The Interstate 5 portland cement concrete pavement (PCCP) in King County has been in service for over 40 years, twice its planned design life. As such, I-5 is in need of a rehabilitation/reconstruction effort. This study provides the Washington State Department of Transportation (WSDOT) information that will aid decision making about the timing, locations, and type of rehabilitation or reconstruction.
Extensive pavement conditions/distress data provided by WSDOT were summarized, analyzed, and used to develop visual tools to communicate the condition of the I-5 PCCP. The performances of the non-rehabilitated, diamond ground, and the dowel bar retrofit and diamond ground PCCP were summarized and compared. Use of such information shows that about 66 percent of I-5 in King County is in need of rehabilitation or reconstruction. To further illustrate these conditions, Arc GIS was used to map the various distresses/conditions, and the results suggest which sections of I-5 should be addressed early in the rehabilitation/reconstruction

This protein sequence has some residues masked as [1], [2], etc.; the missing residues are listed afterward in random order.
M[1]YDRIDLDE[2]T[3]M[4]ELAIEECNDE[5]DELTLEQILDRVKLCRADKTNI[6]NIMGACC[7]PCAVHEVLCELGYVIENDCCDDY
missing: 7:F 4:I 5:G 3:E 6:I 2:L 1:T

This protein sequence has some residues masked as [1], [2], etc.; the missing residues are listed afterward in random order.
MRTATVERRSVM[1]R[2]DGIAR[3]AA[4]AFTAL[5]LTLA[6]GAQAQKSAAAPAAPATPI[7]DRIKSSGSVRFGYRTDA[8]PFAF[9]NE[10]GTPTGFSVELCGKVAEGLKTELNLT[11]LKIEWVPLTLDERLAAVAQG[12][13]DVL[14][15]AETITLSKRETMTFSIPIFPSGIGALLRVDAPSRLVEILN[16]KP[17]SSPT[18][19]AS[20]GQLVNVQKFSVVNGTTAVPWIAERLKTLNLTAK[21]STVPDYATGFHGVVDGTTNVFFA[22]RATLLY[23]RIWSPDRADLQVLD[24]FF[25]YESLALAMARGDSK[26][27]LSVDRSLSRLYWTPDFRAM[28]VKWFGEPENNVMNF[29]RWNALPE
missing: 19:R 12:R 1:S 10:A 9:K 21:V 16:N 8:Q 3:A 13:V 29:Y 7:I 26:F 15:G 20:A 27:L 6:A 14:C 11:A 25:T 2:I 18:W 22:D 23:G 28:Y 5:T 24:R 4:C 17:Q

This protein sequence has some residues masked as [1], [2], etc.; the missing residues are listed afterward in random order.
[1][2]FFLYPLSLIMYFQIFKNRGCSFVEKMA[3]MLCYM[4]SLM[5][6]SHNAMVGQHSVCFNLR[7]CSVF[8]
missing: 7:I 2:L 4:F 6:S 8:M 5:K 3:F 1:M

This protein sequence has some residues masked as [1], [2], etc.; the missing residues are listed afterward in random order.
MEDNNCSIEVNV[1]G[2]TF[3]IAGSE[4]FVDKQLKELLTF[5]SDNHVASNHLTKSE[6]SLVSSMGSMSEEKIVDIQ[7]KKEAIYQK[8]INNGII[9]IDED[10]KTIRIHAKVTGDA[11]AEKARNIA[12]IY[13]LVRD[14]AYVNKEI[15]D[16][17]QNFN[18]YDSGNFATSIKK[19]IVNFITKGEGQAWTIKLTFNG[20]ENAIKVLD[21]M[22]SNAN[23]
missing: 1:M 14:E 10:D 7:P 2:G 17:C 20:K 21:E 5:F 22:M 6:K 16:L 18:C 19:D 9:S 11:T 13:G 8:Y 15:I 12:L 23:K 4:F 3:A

The report concludes with a broad assessment of expected I-5 conditions and necessary WSDOT actions for five-year increments (0 to 5 years, 5 to 10 years, and greater than 10 years).
April 16, 2009
Joe P. Mahoney, Michael A. Hansen, Newton C. Jackson, Carol A. Hunter, Linda M. Pierce.
Washington State Transportation Center (TRAC)
- # of Pages: 18 p., 748.09 KB (PDF)
- Subject: Pavements, Rehabilitation (Maintenance), Pavement distress, Roughness, Pavement maintenance, Wear, Pavement management systems, Portland cement concrete, Reconstruction, Mapping, Geographic information systems.
- Keywords: Portland cement concrete, pavement, performance, wear, IRI,
slab cracking, faulting, Interstate 5, I-5, King County, Washington state.
- Related Publications: Development of Revised Pavement Condition Indices for Portland Cement Concrete Pavement for the WSDOT Pavement Management System (WA-RD 682.3) ; Assessment of the I-5 Portland Cement Concrete Pavements in King County (WA-RD 682.1).
This abstract was last modified November 13, 2015